Army of One Blu-ray Review

The Nicolas Cage Militia

Nic Cage plays a meme in Army of One. Like the infamous “Bees!” from Wicker Man, Cage’s frequent, unflattering outbursts since his drop into direct-to-video leave him with little else to go on. Here he’s Gary Faulkner, an odd but approachable individual who bought a sword from late night QVC and went to kill Osama Bin Laden – 11 times.

Faulkner’s story is fascinating, embodying the weirdest, most outlandish slice of the Fox News generation. He’s sane, say the doctors, but also ill with kidney problems, also say the doctors. In his own mind, despite a lack of training, skills, money, or health, Faulkner sees himself as the perfect American Patriot. Someone who loves his country – but not the government – and believes his quest comes from his Christian God… who is Russell Brand.

Director Larry Charles, who sliced through the international culture block in Borat, kills this story. Or, it’s Cage, arms flailing and indecipherable rapid speech portraying Faulkner in a way that doesn’t resemble the public face of Faulkner at all. His appearances from the small media frenzy following his Pakistan trips offer reference material.

It’s funny because it’s true, wild, eccentric, and about misplaced (or mad) determination. Chris Heath’s GQ story concerning the 11 trips Faulkner made nails the tonality. Army of One does not, setting the scheme as rightfully improbable, but where everything is played for an unnecessary, out-of-place laugh. Nic Cage isn’t helping. He turns Faulkner from this weirdly affable, gentle oddball into an eye-bulging maniac, regressing toward the uncontrolled camp of Wicker Man.

It’s not difficult to understand why Faulkner picked up a sword in swinging defense of his country

Broader satire falls to the wayside, those images of people locked to TV screens post-9/11, drip fed ceaseless fear and anxiety by slanted news networks. It’s not difficult to understand why Faulkner picked up a sword in swinging defense of his country. Oddly, it’s harder to understand why more didn’t, considering. Army of One turns Faulkner wild and disconnected though, saturating him with visions of God, poking a bit at the religious right, then placating any anger with physical laughs. Somewhere in between, Army of One reveals Pakistan’s culture as passive, accepting, or even interested in this strange American.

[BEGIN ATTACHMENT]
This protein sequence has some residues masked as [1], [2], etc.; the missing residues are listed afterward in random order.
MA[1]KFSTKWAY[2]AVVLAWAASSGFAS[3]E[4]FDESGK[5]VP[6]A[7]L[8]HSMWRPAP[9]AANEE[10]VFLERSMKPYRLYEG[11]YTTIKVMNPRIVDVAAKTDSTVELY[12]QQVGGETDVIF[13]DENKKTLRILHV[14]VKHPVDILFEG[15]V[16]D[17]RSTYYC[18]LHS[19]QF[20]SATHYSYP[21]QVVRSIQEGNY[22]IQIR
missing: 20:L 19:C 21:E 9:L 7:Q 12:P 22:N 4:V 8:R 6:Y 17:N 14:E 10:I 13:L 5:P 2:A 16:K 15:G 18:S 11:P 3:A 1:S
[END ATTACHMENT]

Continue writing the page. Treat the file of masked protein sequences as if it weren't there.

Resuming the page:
By the end, Army of One is off the rails more than Faulkner himself. A sword battle with Osama Bin Laden (Amer Chadha-Patel) hearkens back to Hot Shots: Part Deux’s shadowy clash with Saddam Hussein, that film the grandest of Gulf War satires. Unfortunately for Army of One, this interpretation of the war on terror is just senselessly weird, playing to the possibility of Faulkner’s entire story being incredulous. Some clueless CIA agents only wreck the piece further, as if Cage hadn’t done enough on his own.

Army of One Blu-ray screen shot 12

Video

Bland, dry, flat, and lifeless. Those four words quickly capture the video quality of this disc. Some of this falls on the production, certainly, but specific faults come back and hit the Blu-ray itself. Some early banding against a bright sky is strike one. Strike two becomes the persistent aliasing, especially notable on text. Unclean fonts show up repeatedly. Anchor Bay’s Blu-ray skirts the feeling of 1080p. Strike three.

Lackluster definition, unless the camera goes in-close, persists for the full runtime. Coupled with unusually faded color and non-existent flesh tones, images come here to die. A few glances of facial detail pop up here and there. The final shot of Russell Brand, an extreme close-up, is Army of One’s highlight.

A few scenes in a darkened bar invite noise. Oddly, lighting for those few shots creates the brightest, densest color. The rest flatlines with chalky flesh tones and clouded primaries. For a story so colorful and about a bright personality, few of these choices make sense.

Audio

The bar seems nice. A few clanking glasses and ambient chatter slip into the surrounds. On the ground in Pakistan, the crowded markets fill in. The calls to prayer sweep around as well.

That’s it for this deadened, empty DTS-HD track. Stereos live a little, insinuating this wasn’t mixed for 5.1 originally. Even then, activity drops to the center channel without motion. Dialog fears moving from the middle, even when the opportunity is there.

Extras

Seven minutes of generic making of material. That’s the bonus. The one, singular, lonesome bonus.

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Click on the images below for full resolution screen captures taken directly from the Blu-ray. Images have not been altered in any way during the process. Patreon supporters were able to access these screens early, view them as .pngs, and gain access to exclusives.